After the meeting, I furtively Googled "matzabrei." "Do you mean matzo brei?" Google asked. Yes; yes I did.

Since then, I've had sweet, I've had savory, I've had it multiple days in a row, and I'm still not sick of it. I am counting down the days I get to have it again.  So you can imagine that I am looking forward to our April 1 program Manischewitz: The Matzo Family with cookbook author and TV host Joan Nathan and Laura Manischewitz Alpern. An added perk to this program is that audience members will receive a complimentary box of matzo! Think of all the matzo brei!

This program has got me to thinking: what else can one make with matzo? An internet search yielded a couple of good ideas, but I put it to you, the readers: what recipes can you make with matzo? Do you have a particularly great one for matzo brei? We'd love to hear from you: post your recipes in the comments below and share in the unleavened goodness. 

*Once again, Betsy's puns inspire me.

Tuesday, February 10, 2009

Dancing with the Stars

We're happy to report that this season's Dancing with the Stars lineup has been announced. We're even happier to be able to say that we saw Jewel, who is one of the contestents, a few years ago on our stage in Edmond J. Safra Hall. If you, too, were at the Heritage Dinner in May 2006 you can say you saw her when.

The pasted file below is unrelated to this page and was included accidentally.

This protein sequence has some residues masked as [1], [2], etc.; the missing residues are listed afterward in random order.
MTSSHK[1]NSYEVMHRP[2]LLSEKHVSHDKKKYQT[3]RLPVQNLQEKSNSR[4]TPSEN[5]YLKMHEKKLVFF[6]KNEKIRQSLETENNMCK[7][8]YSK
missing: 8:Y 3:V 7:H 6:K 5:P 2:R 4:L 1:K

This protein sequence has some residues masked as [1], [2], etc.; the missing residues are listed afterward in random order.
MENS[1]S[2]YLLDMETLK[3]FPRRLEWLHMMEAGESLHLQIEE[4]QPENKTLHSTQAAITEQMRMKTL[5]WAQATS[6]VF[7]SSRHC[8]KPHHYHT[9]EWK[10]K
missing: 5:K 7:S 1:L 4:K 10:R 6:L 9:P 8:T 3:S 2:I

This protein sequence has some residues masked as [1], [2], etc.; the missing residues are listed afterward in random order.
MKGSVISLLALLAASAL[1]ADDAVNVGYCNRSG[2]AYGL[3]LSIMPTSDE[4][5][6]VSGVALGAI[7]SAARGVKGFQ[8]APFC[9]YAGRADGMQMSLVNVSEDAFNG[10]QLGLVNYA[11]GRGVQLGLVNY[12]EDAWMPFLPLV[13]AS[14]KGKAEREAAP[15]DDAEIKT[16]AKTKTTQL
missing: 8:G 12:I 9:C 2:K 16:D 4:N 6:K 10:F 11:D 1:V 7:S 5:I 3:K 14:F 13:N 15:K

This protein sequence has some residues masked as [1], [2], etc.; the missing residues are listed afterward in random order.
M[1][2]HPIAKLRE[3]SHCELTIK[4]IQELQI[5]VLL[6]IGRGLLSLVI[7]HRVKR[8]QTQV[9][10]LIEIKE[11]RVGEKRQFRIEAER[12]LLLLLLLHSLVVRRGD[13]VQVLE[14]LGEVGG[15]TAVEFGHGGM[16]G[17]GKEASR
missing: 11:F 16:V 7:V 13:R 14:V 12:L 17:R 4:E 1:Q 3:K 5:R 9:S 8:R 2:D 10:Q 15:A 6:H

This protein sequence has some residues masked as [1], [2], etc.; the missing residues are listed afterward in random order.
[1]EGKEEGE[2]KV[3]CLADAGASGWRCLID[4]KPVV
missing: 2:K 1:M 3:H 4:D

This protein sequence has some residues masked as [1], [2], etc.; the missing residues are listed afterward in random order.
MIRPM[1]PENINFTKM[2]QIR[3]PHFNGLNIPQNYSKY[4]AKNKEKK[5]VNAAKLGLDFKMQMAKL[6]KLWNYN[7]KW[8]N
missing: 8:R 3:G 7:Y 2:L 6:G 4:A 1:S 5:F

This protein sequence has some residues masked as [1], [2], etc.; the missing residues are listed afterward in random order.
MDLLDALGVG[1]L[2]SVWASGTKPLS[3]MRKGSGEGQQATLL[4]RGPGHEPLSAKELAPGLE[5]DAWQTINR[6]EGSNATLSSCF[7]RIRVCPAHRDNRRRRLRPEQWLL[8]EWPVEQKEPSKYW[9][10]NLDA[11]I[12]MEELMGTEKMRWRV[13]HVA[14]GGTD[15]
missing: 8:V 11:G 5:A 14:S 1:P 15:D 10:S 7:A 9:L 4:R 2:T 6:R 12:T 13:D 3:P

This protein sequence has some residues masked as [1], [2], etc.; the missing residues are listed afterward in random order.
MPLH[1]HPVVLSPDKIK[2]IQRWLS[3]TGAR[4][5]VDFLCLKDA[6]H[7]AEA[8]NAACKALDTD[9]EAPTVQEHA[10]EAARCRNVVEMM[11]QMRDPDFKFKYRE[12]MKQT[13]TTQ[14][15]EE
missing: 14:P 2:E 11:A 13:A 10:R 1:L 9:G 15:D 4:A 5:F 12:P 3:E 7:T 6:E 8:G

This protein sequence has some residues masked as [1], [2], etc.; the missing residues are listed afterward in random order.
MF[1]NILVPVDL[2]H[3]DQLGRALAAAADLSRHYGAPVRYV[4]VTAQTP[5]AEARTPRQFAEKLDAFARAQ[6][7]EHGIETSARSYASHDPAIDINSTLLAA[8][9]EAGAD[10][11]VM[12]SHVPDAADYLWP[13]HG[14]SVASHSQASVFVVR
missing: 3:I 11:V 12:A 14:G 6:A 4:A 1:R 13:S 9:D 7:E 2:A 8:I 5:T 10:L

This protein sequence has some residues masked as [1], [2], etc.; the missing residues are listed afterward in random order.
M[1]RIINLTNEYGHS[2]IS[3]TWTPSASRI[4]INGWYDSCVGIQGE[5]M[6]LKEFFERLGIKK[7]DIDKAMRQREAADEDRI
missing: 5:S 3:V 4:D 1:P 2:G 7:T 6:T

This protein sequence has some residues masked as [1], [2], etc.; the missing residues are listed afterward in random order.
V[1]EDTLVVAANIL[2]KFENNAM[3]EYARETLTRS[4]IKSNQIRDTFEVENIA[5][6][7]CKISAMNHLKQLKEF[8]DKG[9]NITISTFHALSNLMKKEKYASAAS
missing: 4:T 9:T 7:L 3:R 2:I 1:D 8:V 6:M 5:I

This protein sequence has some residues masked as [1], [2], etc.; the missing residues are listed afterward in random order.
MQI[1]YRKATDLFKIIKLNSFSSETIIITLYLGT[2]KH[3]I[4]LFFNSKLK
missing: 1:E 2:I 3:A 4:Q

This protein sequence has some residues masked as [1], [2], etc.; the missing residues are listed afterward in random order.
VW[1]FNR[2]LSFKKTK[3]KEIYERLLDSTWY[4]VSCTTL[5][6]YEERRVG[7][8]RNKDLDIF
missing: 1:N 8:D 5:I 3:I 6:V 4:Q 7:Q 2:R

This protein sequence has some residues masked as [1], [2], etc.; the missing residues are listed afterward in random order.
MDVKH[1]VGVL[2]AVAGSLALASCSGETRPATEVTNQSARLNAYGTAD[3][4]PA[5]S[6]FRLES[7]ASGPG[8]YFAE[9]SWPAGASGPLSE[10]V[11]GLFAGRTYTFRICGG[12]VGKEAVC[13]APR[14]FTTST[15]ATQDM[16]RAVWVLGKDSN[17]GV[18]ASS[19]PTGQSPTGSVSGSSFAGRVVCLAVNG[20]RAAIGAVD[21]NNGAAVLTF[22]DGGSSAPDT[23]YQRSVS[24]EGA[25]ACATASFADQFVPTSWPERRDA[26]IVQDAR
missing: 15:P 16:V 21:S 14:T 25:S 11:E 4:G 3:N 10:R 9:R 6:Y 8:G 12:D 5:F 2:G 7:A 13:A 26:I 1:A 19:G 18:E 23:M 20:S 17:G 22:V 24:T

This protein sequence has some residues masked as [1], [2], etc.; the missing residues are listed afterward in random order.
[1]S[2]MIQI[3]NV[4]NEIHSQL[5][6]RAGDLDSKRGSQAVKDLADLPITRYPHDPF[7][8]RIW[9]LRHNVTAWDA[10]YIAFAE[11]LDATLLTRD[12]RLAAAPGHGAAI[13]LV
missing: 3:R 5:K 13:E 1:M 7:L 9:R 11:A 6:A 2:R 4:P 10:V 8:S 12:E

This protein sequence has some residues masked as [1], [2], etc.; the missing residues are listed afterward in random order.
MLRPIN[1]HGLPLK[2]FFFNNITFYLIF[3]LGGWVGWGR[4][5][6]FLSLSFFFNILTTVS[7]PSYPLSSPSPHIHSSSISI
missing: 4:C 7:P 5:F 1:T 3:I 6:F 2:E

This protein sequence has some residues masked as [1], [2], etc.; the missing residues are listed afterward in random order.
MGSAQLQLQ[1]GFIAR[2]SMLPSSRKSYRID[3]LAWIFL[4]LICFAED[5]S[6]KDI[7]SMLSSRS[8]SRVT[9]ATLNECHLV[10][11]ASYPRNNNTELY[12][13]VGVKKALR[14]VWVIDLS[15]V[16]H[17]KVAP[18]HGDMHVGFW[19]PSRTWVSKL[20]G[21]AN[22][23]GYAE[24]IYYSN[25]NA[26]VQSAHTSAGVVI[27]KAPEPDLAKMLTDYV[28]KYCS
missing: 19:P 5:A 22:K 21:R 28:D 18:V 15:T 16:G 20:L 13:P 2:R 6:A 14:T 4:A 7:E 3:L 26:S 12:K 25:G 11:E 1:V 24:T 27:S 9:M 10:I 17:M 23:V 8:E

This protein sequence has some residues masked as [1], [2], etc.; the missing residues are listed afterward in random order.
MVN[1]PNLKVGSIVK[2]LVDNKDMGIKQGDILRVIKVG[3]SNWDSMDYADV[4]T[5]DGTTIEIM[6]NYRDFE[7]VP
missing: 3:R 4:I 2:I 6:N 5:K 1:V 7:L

Speaking of lineups, tickets are now on sale for our March and April public programs. Buy early and often. You never know which artists will end up on a reality show and be too busy to tour....

Monday, February 9, 2009

"And whoever saves a life, it is considered as if he saved an entire world."

By now, we've heard a lot about US Airways Flight 1549. On January 15, the plane was forced to make an emergency landing in the Hudson River. Captain Chesley "Sully" Sullenberger successfully managed this dangerous and difficult task; all of the 155 passengers survived. Many here at the Museum, which has a gorgeous view of the Hudson River, were able to see the ferries and other boats rush up the river to help the aircraft. To quote a colleague that day, "New Yorkers can get a bad rap, but we always come together to help each other."

Last night, Captain Sullenberger appeared on 60 Minutes. In the segment below, he and his family read from the boxes of thank you letters he's received. Their favorite comes from a the son of a Holocaust survivor, whose apartment overlooked the site of the landing.

Friday, February 6, 2009

In the News: In Search of War Criminals

The New York Times and many other media outlets, reported this week that Aribert Heim, an infamous Nazi doctor, had been secretly hiding in Cairo until his death in 1992. He was top on the Wiesenthal Center's list of most wanted Nazi criminals.